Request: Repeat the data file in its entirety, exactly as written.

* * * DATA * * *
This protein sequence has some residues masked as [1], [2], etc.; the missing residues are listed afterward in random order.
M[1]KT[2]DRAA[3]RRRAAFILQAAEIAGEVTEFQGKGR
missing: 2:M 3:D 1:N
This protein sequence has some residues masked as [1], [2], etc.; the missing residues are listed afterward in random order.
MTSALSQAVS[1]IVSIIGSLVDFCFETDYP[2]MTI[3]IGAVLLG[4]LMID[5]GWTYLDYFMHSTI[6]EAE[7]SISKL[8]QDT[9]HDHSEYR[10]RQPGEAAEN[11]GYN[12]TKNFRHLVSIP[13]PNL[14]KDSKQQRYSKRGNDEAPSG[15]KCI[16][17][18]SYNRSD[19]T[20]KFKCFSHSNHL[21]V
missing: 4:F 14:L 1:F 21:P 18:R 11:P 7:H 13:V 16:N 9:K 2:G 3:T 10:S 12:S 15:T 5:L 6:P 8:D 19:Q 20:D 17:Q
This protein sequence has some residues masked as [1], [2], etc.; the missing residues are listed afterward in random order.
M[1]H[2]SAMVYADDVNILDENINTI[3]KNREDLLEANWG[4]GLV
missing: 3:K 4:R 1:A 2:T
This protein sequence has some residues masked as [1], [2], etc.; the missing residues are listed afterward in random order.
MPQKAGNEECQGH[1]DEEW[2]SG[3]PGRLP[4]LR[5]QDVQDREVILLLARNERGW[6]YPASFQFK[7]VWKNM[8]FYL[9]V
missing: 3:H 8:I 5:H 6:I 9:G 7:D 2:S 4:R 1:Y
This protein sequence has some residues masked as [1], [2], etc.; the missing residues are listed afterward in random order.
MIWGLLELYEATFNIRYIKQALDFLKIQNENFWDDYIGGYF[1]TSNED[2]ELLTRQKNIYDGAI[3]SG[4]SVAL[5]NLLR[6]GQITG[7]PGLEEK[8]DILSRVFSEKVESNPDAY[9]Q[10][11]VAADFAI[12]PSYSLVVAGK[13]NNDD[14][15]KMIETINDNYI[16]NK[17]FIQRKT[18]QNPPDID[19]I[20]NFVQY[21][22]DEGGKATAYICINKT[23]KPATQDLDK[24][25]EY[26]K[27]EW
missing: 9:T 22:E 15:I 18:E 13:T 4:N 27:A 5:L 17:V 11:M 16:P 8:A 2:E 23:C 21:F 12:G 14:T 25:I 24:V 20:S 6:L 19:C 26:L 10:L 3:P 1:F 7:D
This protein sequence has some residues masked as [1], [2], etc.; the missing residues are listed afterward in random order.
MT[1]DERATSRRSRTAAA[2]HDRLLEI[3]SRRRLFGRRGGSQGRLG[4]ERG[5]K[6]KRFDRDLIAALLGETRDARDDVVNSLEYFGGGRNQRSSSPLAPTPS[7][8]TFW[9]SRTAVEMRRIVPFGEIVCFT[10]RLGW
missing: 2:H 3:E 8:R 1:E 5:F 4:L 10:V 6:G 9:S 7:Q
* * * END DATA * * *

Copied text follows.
This protein sequence has some residues masked as [1], [2], etc.; the missing residues are listed afterward in random order.
M[1]KT[2]DRAA[3]RRRAAFILQAAEIAGEVTEFQGKGR
missing: 2:M 3:D 1:N
This protein sequence has some residues masked as [1], [2], etc.; the missing residues are listed afterward in random order.
MTSALSQAVS[1]IVSIIGSLVDFCFETDYP[2]MTI[3]IGAVLLG[4]LMID[5]GWTYLDYFMHSTI[6]EAE[7]SISKL[8]QDT[9]HDHSEYR[10]RQPGEAAEN[11]GYN[12]TKNFRHLVSIP[13]PNL[14]KDSKQQRYSKRGNDEAPSG[15]KCI[16][17][18]SYNRSD[19]T[20]KFKCFSHSNHL[21]V
missing: 4:F 14:L 1:F 21:P 18:R 11:P 7:H 13:V 16:N 9:K 2:G 3:T 10:S 12:S 15:T 5:L 6:P 8:D 19:Q 20:D 17:Q
This protein sequence has some residues masked as [1], [2], etc.; the missing residues are listed afterward in random order.
M[1]H[2]SAMVYADDVNILDENINTI[3]KNREDLLEANWG[4]GLV
missing: 3:K 4:R 1:A 2:T
This protein sequence has some residues masked as [1], [2], etc.; the missing residues are listed afterward in random order.
MPQKAGNEECQGH[1]DEEW[2]SG[3]PGRLP[4]LR[5]QDVQDREVILLLARNERGW[6]YPASFQFK[7]VWKNM[8]FYL[9]V
missing: 3:H 8:I 5:H 6:I 9:G 7:D 2:S 4:R 1:Y
This protein sequence has some residues masked as [1], [2], etc.; the missing residues are listed afterward in random order.
MIWGLLELYEATFNIRYIKQALDFLKIQNENFWDDYIGGYF[1]TSNED[2]ELLTRQKNIYDGAI[3]SG[4]SVAL[5]NLLR[6]GQITG[7]PGLEEK[8]DILSRVFSEKVESNPDAY[9]Q[10][11]VAADFAI[12]PSYSLVVAGK[13]NNDD[14][15]KMIETINDNYI[16]NK[17]FIQRKT[18]QNPPDID[19]I[20]NFVQY[21][22]DEGGKATAYICINKT[23]KPATQDLDK[24][25]EY[26]K[27]EW
missing: 9:T 22:E 15:I 18:E 13:T 4:N 27:A 5:L 17:V 11:M 16:P 8:A 2:E 23:C 21:F 12:G 14:T 25:I 24:V 20:S 6:L 19:C 26:L 10:L 3:P 1:F 7:D
This protein sequence has some residues masked as [1], [2], etc.; the missing residues are listed afterward in random order.
MT[1]DERATSRRSRTAAA[2]HDRLLEI[3]SRRRLFGRRGGSQGRLG[4]ERG[5]K[6]KRFDRDLIAALLGETRDARDDVVNSLEYFGGGRNQRSSSPLAPTPS[7][8]TFW[9]SRTAVEMRRIVPFGEIVCFT[10]RLGW
missing: 2:H 3:E 8:R 1:E 5:F 4:L 10:V 6:G 9:S 7:Q